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XBOX 360's latest hack is leaked to the public, but its usefulness to would-be pirates and warez community is questionable

Early today XBOXIC.com posted an interview with Robinsod, Microsoft's latest problem. Earlier this week we reported that a group of 6 hackers found a vulnerability in Microsoft's newest gaming console, the XBOX 360. This allowed them to boot a copied version of Project Gotham Racing 3.

The man who calls himself Robinsod is part of a group of 6 hackers who have tried to break the copy protection of the XBOX 360. However, according to Robinsod, they are not planning on releasing any specifics on how they went about loading a copied game disc on their consoles for very humble reasons. They did not want to hack the new XBOX to assist in or even encourage any type of piracy but to prove to themselves that they could.

Robinsod also provides some warnings for those who do try to replicate their findings. They will most likely turn their consoles into unusable "bricks" like a sort of "don't try this at home, kids" warning. However, Team Xecuter has planned to release a firmware patching utility for PCs to update the XBOX 360's DVD drive firmware and circumvent the copy protection. There is no word yet on how they are coming along but it should be interesting.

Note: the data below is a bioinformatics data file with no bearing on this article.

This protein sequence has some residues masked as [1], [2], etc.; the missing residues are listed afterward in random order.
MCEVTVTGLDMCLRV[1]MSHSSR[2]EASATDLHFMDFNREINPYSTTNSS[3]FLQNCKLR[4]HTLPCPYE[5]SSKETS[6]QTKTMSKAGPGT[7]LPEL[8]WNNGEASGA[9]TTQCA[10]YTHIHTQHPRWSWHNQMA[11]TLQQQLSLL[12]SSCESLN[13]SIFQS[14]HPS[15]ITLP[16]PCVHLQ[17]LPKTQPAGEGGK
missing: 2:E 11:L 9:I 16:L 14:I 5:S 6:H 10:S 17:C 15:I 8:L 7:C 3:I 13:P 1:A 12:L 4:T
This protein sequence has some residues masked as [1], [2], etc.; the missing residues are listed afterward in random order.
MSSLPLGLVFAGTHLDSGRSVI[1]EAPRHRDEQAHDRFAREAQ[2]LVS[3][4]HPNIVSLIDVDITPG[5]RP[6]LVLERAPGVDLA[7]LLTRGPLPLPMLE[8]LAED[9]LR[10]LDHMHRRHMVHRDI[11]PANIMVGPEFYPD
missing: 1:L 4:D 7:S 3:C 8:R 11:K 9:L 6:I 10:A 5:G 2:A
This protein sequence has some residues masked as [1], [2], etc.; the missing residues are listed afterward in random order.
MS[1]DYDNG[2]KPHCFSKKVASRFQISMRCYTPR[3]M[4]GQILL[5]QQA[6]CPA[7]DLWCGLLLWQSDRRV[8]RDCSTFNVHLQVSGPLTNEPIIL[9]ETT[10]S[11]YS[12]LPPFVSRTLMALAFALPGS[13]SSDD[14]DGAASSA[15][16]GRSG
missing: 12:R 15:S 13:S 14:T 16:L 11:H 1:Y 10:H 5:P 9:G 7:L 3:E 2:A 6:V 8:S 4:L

This is not the first time anyone has ever tinkered with the XBOX 360 and succeeded in finding what they shouldn't have been able to. Soon after the gaming system began shipping there was already a way to access the contents of the XBOX 360 hard drive to retreive save games. Soon after that the file system was decoded to allow one to access the structure of a game disc by a coding group that calls themselves "Pi". Though these cracks aren't very useful to the typical gamer they could be starting points to hacking the console and running all sorts of code on it which we have seen with the original XBOX system.

Sony's PlayStation 3 console is set to launch later this year in all major markets. According to recent announcements, Sony will be preloading the Linux OS onto the PS3 which should be very interesting to hackers all around the world. The question will then be "which gaming console will be the most difficult to hack?"





"There is a single light of science, and to brighten it anywhere is to brighten it everywhere." -- Isaac Asimov
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